How to Recession Proof Your Business in 3 Steps
A recent Bloomberg report suggests the chance of a recession in the upcoming year to be around 35% in the US, versus 50% in the UK. In Australia, the odds seem lower — only 25%.
In any degree of economic downturn, it is important to focus on three key variables to keep your business stable:
- Cash reserves and cash flow
- Job profitability
- Service delivery and client retention
Some of these are harder than others to achieve. In a tight labour market, the ability to raise wages may be hampered by the need to be conservative with cash reserves. Instead, focus on ways you can add employee benefits without impacting cash reserves.
How to improve cash flow
You can improve cash flow by first gaining a clear understanding of each of your contracts. This starts with operational visibility.
- Know what resources (people, uniforms, equipment) are delivering on a contract at any given time
- Understand the true costs of a contract, including direct and indirect costs
- Identify any gaps in coverage causing cost-driving exceptions (like overtime)
- Gain a clear understanding of contract requirements to appropriately staff sites
- Workload daily activities based on contract volume
By gaining visibility over operations, you can have a better understanding of revenue per contract, even as expenses are being paid out. From there, you can adjust budgets and expenses to preserve cash reserves.
That way, if and when the economy dips, you can adjust contracts based on what is the most profitable to your bottom line.
How to increase revenue from your contracts
There are three main ways you can increase revenue from your contracts.
1. Broaden your scope of services
As clients work to lower their own expenses, you may see line items being removed from your scope of work agreements, especially as contracts are renegotiated.
It’s important to add services to your offerings to create the potential of more service scope in these situations. For a cleaning company, that might look like offering add-on services like waxing floors or high dusting options. In the security industry, it might include adding speciality services like health screenings, or expanding geo-parameters on jobs based on fluctuating traffic patterns, which require additional on-site staff or bill rates based on demand.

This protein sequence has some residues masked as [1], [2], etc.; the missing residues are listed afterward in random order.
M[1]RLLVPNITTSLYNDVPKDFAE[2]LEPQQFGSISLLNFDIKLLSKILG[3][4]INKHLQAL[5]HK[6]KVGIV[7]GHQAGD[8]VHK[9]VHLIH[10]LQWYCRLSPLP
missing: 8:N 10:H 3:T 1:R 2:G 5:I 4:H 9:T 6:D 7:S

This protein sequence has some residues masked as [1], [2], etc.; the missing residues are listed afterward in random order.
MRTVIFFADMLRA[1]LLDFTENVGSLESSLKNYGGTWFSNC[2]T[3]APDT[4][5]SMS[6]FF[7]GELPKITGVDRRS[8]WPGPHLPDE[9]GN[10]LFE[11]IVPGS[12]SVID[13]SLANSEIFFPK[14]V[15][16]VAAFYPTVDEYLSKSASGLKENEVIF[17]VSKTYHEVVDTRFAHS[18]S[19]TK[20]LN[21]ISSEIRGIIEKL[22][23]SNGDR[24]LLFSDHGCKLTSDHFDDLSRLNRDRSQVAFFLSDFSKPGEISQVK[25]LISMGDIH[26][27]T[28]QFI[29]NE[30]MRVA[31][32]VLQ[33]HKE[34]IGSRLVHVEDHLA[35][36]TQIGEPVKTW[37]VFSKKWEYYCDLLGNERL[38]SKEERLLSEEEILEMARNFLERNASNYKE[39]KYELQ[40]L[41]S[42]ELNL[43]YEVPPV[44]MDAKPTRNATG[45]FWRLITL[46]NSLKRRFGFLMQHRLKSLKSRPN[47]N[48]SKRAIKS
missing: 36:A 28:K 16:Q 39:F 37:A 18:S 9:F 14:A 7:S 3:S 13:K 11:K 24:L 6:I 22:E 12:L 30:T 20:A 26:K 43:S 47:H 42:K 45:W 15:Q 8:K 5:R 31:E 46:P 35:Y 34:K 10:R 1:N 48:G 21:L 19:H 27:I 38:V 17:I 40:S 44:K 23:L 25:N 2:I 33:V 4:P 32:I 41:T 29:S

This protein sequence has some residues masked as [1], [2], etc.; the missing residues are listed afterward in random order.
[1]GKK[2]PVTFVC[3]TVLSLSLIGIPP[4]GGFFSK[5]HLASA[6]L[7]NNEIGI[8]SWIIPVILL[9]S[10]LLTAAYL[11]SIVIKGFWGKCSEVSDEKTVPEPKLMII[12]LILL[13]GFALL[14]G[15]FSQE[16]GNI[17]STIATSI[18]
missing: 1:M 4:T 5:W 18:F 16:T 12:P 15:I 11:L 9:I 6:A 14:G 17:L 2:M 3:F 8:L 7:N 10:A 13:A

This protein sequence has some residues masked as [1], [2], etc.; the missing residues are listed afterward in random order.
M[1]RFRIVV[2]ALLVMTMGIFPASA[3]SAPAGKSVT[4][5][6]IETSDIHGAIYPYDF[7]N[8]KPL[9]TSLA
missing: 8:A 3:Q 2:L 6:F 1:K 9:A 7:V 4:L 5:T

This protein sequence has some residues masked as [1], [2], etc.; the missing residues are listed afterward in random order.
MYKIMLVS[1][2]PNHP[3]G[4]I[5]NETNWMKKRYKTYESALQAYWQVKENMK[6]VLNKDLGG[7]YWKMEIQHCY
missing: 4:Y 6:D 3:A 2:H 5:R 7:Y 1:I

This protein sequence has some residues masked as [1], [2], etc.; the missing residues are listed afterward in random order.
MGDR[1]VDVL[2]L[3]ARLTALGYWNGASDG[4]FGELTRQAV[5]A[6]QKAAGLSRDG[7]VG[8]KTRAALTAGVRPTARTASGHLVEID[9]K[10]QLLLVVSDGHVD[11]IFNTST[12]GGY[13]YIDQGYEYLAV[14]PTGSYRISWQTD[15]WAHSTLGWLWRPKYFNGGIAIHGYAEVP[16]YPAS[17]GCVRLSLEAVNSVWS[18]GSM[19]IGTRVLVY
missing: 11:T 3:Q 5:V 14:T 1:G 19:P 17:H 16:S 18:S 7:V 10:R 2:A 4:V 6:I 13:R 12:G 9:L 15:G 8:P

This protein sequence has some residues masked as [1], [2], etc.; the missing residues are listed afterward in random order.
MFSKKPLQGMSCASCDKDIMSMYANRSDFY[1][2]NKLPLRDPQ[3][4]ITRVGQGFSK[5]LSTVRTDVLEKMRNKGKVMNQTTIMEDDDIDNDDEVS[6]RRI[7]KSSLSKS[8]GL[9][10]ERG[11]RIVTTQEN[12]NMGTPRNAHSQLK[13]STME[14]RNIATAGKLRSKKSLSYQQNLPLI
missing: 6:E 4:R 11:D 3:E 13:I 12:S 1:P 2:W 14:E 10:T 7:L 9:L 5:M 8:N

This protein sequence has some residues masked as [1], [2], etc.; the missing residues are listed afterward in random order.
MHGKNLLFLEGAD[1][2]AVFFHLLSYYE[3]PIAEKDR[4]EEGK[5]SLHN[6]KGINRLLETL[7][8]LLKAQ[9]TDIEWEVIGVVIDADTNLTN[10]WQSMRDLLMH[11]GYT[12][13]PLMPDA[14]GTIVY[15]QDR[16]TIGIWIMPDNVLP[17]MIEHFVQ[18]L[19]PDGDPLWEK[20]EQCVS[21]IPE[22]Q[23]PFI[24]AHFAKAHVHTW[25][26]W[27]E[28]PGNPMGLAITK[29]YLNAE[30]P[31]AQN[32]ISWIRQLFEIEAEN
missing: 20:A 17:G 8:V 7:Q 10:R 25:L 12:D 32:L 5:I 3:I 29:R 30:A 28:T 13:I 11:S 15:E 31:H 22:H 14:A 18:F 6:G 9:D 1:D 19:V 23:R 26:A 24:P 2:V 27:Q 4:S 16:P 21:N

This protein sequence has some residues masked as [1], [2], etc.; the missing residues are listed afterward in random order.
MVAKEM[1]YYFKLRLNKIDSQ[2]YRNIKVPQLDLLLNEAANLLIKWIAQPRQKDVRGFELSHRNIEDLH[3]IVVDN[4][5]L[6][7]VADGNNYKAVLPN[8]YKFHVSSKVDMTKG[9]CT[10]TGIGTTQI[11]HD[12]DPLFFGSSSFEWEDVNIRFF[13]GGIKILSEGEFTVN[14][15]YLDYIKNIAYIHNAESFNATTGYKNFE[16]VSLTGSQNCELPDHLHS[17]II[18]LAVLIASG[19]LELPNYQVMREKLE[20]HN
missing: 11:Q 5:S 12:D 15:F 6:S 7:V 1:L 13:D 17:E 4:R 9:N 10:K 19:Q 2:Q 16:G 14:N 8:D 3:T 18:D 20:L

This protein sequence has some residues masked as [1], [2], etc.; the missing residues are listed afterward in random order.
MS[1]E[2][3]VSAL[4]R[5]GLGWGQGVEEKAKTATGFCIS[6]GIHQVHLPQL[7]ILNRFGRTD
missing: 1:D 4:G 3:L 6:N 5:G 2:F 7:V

2. Explore “recession-proof” markets
While a true “recession-proof” market is hard to come by, there are markets that are able to withstand economic pressures better than others.
Consider expanding your service offerings to these markets. Demand tends to remain strong in markets like healthcare, government and educational institutions, who have ongoing needs regardless of market changes.
Breaking into a new market is easier said than done. So, start with the markets you already know. It’s possible there are opportunities within your current contracts to expand scope of work. Your current customers might not realise you can cover tasks they may be billing another vendor to complete.
Conduct your own research, do periodic customer profiles to gauge changing needs and come to negotiations prepared to make a case for being the vendor of choice to handle their growing needs.
3. Find efficiencies to cut back on resource drains
Finding additional revenue doesn’t always equal making more money. Just as you can create more financial wellness in your personal budget by cutting back expenses, contract finances can improve by creating efficiencies to drive down expenses.
Start by conducting a gap analysis. Figure out what areas you’re spending the most on (not just money, but resources, too).
- Is there an opportunity to cut back on the time your team spends on payroll activities?
- Can you enable employees to review their own schedules or submit their own time off requests digitally to save supervisor time and manual paperwork?
- Can you automate reports to be delivered to key stakeholders in your business to keep everyone up to date on the needs of a specific contract?
These kinds of changes can add up to real time saved. Time, which can equate to the workloads of entire overhead positions, which can then be redirected to other business-critical tasks. By finding ways to operate more efficiently, you can drive more revenue to your bottom line.
How to show proof of service to keep clients happy
The last key area of boosting revenue is to use service delivery as a way to retain clients, ensuring a dependable revenue stream.
Clients are asking for their contracts to show proof of work that’s been done on each contract. That’s why tight quality control and service delivery accountability is so important in preserving revenue.
By documenting every step of your operational process, you can provide that documentation directly to clients and prove the tasks that have been completed and inspected, audited, and performed based on requirements of a contract’s SLAs.
Proof of service supports customer satisfaction, while also being directly tied to your company’s reputation, which can lead to additional service requests and business referrals.
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Are economic conditions a concern to your company? Contact TEAM Software by WorkWave to learn how to use digital tools to help recession proof your business using efficiency-driving software.
Learn more about economic and labour market trends and forecasts in our recently published expert data report.